category theory. I'm going to follow the order in which I learned things, and move on
to fields. From fields, I'll jump back a bit into some category theory, and look at
the category theoretic views of the structures of abstract algebra.
My reasoning is that I find that you need to acquire some understanding of what
the basic objects and…

If you're looking at groups, you're looking at an abstraction of the idea of numbers, to try to reduce it to minimal properties. As I've already explained, a group is a set of values with one operation, and which satisfies several simple properties. From that simple structure comes the
basic mathematical concept of symmetry.
Once you understand some of the basics of groups and symmetry, you can move in two directions. You can ask "What happens if I add something?"; or you can ask "What happens if I remove something?".
You can either add operations - which can lead you to a two-operation…

After that nasty diversion into economics and politics, we now return to your
regularly scheduled math blogging. And what a relief! In celebration, today I'll give
you something short, sweet, and beautiful: quotient groups. To me, this is a shining
example of the beauty of abstract algebra. We've abstracted away from numbers to these
crazy group things, and one reward is that we can see what division really means. It's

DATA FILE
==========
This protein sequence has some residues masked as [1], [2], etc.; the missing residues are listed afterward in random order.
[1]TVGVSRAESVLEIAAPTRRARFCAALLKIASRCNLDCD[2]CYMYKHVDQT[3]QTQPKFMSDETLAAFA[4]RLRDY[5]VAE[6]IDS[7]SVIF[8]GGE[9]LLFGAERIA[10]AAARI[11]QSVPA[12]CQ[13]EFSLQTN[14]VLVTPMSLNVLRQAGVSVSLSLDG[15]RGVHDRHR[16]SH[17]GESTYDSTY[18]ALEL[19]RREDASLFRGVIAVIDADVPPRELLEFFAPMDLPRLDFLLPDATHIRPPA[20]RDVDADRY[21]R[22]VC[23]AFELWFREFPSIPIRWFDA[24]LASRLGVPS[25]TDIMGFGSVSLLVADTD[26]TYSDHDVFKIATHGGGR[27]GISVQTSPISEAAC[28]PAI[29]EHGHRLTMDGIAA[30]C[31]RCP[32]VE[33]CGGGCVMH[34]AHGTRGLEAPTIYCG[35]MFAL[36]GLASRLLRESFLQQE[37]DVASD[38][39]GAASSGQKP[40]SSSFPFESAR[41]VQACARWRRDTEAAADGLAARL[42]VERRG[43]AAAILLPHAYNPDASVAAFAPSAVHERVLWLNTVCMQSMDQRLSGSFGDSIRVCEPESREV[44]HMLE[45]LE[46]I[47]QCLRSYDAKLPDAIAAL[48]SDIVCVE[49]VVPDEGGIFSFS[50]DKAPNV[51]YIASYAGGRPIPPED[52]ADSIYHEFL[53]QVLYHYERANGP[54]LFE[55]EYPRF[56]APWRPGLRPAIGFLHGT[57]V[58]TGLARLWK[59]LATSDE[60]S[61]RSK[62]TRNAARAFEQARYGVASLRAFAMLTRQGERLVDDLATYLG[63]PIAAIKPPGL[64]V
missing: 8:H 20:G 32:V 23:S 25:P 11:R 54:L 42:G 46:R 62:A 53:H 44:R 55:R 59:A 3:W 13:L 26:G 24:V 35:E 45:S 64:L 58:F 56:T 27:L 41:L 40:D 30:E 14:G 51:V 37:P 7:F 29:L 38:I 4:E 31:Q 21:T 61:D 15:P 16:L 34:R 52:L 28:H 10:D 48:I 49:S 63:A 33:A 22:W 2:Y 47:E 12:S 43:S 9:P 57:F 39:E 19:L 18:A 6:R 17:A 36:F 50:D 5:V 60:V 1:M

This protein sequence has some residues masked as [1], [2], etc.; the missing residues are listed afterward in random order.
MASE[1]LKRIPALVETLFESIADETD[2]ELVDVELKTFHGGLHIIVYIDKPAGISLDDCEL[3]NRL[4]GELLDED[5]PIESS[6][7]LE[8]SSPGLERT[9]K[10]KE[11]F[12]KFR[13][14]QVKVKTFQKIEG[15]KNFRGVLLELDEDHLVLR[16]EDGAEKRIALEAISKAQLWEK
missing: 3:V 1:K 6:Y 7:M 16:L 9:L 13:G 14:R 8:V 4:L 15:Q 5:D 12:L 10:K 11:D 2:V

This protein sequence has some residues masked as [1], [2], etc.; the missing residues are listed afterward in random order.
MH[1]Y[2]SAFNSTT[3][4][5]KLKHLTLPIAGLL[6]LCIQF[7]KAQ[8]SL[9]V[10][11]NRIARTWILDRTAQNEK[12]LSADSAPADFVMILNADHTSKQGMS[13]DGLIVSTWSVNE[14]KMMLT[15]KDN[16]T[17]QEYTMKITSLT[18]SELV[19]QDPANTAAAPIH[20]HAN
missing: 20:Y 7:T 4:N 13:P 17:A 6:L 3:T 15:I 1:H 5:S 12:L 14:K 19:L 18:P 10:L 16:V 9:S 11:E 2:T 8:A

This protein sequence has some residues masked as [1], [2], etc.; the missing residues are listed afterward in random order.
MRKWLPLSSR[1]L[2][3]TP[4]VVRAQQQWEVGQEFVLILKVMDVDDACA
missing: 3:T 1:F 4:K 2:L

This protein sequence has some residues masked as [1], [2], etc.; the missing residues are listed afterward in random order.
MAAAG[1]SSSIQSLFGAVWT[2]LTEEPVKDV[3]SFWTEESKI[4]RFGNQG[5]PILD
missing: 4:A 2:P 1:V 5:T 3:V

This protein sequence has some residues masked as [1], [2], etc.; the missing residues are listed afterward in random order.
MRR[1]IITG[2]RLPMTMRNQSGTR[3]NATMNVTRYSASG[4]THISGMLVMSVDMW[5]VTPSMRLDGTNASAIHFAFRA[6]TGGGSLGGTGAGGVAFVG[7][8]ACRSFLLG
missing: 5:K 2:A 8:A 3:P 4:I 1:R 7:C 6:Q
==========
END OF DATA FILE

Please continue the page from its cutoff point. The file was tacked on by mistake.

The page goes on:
more than just a simple bit of arithmetic: division is a way of describing a fundamental
structural relationship that pervades mathematics.
So what is division all about?…

In my last post on group theory, I screwed up a bit in presenting an example. The example was using a pentagram as an illustration of something called a permutation group. Of course, in
my attempt to simplify it so that I wouldn't need to spend a lot of time explaining it, I messed up. Today I'll remedy that, by explaining what permutation groups - and their more important cousins, the symmetry groups are, and then using that to describe what a group action is, and how the group-theory definition of symmetry can be applied to things that aren't groups.
As I alluded to in the last post,…

In the last post, I talked about what symmetry means. A symmetry is an immunity to some kind of transformation. But I left the idea of transformation informal and intuitive. In this post, I'm going
to move towards formalizing it.
The group theoretic notion of immunity to transformation is defined in terms of group isomorphisms. A group isomorphism is a structure preserving mapping between two different groups. If you know category theory, it's defined very easily: a group isomorphism is an iso arrow in the category of groups. Of course, that's a bit of a hand-wave, because I haven't…

As I said in the last post, in group theory, you strip things down to a simple collection of values and one operation, with four required properties. The result is a simple structure, which completely captures the concept of symmetry. But mathematically, what is symmetry? And how can something as simple and abstract as a group have anything to do with it?
Let's look at a simple, familiar example: integers and addition. What does symmetry mean in terms of the set of integers and the addition operation?
Suppose I were to invent a strange way of writing integers. You know nothing about how I…